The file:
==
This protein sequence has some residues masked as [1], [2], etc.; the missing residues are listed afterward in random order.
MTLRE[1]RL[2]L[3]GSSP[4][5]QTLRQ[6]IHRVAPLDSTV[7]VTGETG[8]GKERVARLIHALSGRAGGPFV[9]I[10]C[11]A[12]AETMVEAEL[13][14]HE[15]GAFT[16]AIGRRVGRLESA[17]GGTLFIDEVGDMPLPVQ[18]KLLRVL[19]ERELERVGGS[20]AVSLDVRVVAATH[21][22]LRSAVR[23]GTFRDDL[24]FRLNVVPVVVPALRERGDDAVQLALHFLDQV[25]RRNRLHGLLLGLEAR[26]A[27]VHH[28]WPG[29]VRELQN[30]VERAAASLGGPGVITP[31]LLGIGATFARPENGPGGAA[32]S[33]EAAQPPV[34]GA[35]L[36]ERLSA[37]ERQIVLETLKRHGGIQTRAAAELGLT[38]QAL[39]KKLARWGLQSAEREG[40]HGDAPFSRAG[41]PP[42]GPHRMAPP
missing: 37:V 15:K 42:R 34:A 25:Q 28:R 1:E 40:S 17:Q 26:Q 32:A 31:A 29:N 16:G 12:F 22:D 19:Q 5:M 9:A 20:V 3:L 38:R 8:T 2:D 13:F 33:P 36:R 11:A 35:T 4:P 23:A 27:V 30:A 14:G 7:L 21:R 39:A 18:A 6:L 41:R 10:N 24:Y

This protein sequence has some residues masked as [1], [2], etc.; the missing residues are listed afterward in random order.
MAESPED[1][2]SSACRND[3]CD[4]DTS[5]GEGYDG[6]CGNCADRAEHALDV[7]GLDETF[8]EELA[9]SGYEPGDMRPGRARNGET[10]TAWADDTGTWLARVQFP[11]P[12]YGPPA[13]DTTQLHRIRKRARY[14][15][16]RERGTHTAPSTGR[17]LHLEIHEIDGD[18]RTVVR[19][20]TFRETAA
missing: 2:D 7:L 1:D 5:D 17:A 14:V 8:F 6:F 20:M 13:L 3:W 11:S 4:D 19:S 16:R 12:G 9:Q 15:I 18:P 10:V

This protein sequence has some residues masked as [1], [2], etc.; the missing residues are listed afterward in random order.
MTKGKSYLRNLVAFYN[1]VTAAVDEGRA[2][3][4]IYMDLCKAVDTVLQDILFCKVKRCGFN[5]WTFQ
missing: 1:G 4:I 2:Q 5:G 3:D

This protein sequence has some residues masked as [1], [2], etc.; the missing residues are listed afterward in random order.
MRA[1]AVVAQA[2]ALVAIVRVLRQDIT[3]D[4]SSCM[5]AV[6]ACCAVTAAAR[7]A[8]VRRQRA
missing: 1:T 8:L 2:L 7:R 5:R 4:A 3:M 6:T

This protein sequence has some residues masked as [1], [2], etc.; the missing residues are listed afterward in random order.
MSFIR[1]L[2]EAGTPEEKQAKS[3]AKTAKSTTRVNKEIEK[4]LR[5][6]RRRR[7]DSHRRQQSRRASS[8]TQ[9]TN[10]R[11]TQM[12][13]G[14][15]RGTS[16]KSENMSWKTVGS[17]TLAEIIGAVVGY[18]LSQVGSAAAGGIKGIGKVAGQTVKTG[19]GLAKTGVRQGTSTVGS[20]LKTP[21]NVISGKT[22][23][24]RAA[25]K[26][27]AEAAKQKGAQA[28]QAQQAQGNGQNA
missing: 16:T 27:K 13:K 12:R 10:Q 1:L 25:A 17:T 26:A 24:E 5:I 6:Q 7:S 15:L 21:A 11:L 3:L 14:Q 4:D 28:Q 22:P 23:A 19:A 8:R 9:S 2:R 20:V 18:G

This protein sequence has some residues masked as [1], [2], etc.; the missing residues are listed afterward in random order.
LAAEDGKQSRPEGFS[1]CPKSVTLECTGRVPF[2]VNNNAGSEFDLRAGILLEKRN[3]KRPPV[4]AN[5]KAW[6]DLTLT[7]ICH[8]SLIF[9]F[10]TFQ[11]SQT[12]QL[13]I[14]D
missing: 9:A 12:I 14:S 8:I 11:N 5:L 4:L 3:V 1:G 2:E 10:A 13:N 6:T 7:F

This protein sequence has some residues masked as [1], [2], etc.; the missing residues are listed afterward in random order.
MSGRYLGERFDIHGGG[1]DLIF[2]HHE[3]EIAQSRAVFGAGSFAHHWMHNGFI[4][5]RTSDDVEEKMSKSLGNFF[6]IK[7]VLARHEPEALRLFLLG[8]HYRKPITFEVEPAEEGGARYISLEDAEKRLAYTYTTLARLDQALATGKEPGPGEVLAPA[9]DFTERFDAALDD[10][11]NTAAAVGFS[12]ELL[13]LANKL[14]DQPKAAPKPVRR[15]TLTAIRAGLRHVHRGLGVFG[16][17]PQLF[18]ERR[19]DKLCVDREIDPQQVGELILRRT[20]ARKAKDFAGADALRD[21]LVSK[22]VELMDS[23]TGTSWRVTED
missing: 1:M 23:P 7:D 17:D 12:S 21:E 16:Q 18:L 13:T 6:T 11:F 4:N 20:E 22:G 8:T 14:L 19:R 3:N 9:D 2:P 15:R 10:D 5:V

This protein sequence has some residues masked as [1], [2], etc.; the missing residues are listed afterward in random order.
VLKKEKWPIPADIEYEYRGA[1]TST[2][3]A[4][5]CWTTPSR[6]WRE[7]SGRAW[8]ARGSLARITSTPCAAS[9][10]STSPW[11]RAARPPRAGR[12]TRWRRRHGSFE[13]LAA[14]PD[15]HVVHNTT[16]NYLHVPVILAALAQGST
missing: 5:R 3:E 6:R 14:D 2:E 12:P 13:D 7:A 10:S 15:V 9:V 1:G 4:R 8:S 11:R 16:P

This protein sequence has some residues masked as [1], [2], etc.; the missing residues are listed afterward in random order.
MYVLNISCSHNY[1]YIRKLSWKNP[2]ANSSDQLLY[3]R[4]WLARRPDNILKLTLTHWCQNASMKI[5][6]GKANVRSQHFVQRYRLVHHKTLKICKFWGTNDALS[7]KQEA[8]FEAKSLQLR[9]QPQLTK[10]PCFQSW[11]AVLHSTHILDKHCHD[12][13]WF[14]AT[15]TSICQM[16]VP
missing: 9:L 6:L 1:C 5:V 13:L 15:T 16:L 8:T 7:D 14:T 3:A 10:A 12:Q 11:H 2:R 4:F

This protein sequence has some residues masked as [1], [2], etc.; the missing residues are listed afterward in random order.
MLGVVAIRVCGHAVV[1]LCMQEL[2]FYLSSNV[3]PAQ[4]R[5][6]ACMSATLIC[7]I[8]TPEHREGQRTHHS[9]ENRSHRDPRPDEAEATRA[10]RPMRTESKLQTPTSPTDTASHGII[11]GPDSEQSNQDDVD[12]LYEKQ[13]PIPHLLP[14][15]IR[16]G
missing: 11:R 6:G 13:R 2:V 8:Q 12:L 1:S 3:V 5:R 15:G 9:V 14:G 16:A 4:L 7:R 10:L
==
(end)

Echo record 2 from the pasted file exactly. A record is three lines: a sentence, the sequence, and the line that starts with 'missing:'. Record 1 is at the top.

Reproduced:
This protein sequence has some residues masked as [1], [2], etc.; the missing residues are listed afterward in random order.
MAESPED[1][2]SSACRND[3]CD[4]DTS[5]GEGYDG[6]CGNCADRAEHALDV[7]GLDETF[8]EELA[9]SGYEPGDMRPGRARNGET[10]TAWADDTGTWLARVQFP[11]P[12]YGPPA[13]DTTQLHRIRKRARY[14][15][16]RERGTHTAPSTGR[17]LHLEIHEIDGD[18]RTVVR[19][20]TFRETAA
missing: 2:D 7:L 1:D 5:D 17:A 14:V 8:F 6:F 20:M 13:L 3:W 11:S 4:D 19:S 16:R 12:G 9:Q 15:I 18:P 10:V